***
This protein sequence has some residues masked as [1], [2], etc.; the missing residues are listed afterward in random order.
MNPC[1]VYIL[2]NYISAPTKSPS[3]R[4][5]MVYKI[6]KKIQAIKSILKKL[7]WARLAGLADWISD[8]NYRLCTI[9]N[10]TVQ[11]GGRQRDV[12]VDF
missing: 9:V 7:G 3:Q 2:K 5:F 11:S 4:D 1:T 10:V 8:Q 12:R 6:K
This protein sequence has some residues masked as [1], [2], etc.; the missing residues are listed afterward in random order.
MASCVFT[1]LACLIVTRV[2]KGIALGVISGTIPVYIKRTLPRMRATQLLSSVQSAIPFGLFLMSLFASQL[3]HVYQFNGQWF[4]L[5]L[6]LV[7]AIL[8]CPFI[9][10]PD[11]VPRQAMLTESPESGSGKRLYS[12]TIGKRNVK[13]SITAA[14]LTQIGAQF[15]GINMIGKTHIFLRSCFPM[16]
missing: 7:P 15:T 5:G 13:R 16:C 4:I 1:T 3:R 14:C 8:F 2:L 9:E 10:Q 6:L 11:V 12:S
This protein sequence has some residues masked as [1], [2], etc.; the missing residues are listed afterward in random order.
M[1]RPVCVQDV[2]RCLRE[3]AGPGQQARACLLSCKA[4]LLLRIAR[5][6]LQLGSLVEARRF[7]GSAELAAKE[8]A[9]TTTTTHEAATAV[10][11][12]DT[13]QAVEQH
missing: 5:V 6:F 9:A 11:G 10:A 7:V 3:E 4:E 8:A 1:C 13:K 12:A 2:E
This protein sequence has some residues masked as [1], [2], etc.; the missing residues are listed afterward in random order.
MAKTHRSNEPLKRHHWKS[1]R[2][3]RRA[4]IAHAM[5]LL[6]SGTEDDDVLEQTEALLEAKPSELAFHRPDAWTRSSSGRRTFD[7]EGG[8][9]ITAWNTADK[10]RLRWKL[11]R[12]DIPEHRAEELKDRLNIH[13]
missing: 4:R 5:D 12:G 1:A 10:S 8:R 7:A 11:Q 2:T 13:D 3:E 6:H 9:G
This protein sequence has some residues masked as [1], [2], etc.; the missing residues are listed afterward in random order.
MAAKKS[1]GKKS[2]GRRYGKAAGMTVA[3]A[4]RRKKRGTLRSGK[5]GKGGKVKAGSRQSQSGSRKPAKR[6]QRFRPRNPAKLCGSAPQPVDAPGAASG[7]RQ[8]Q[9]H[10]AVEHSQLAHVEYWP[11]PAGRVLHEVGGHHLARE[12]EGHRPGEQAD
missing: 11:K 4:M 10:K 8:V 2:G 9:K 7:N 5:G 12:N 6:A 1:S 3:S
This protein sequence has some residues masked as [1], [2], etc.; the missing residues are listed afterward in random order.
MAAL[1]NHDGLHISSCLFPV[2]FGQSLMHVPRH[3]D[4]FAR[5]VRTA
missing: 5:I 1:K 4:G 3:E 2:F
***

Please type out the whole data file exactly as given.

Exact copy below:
This protein sequence has some residues masked as [1], [2], etc.; the missing residues are listed afterward in random order.
MNPC[1]VYIL[2]NYISAPTKSPS[3]R[4][5]MVYKI[6]KKIQAIKSILKKL[7]WARLAGLADWISD[8]NYRLCTI[9]N[10]TVQ[11]GGRQRDV[12]VDF
missing: 9:V 7:G 3:Q 2:K 5:F 11:S 4:D 1:T 10:V 8:Q 12:R 6:K
This protein sequence has some residues masked as [1], [2], etc.; the missing residues are listed afterward in random order.
MASCVFT[1]LACLIVTRV[2]KGIALGVISGTIPVYIKRTLPRMRATQLLSSVQSAIPFGLFLMSLFASQL[3]HVYQFNGQWF[4]L[5]L[6]LV[7]AIL[8]CPFI[9][10]PD[11]VPRQAMLTESPESGSGKRLYS[12]TIGKRNVK[13]SITAA[14]LTQIGAQF[15]GINMIGKTHIFLRSCFPM[16]
missing: 7:P 15:T 5:G 13:R 16:C 4:I 1:T 3:R 14:C 8:F 2:L 9:E 10:Q 6:L 11:V 12:S
This protein sequence has some residues masked as [1], [2], etc.; the missing residues are listed afterward in random order.
M[1]RPVCVQDV[2]RCLRE[3]AGPGQQARACLLSCKA[4]LLLRIAR[5][6]LQLGSLVEARRF[7]GSAELAAKE[8]A[9]TTTTTHEAATAV[10][11][12]DT[13]QAVEQH
missing: 5:V 6:F 9:A 11:G 10:A 7:V 3:E 4:E 8:A 1:C 13:K 12:A 2:E
This protein sequence has some residues masked as [1], [2], etc.; the missing residues are listed afterward in random order.
MAKTHRSNEPLKRHHWKS[1]R[2][3]RRA[4]IAHAM[5]LL[6]SGTEDDDVLEQTEALLEAKPSELAFHRPDAWTRSSSGRRTFD[7]EGG[8][9]ITAWNTADK[10]RLRWKL[11]R[12]DIPEHRAEELKDRLNIH[13]
missing: 4:R 5:D 12:G 1:A 10:S 8:R 7:A 11:Q 2:T 13:D 3:E 6:H 9:G
This protein sequence has some residues masked as [1], [2], etc.; the missing residues are listed afterward in random order.
MAAKKS[1]GKKS[2]GRRYGKAAGMTVA[3]A[4]RRKKRGTLRSGK[5]GKGGKVKAGSRQSQSGSRKPAKR[6]QRFRPRNPAKLCGSAPQPVDAPGAASG[7]RQ[8]Q[9]H[10]AVEHSQLAHVEYWP[11]PAGRVLHEVGGHHLARE[12]EGHRPGEQAD
missing: 11:K 4:M 10:K 8:V 2:G 9:K 7:N 5:G 12:N 6:A 1:S 3:S
This protein sequence has some residues masked as [1], [2], etc.; the missing residues are listed afterward in random order.
MAAL[1]NHDGLHISSCLFPV[2]FGQSLMHVPRH[3]D[4]FAR[5]VRTA
missing: 5:I 1:K 4:G 3:E 2:F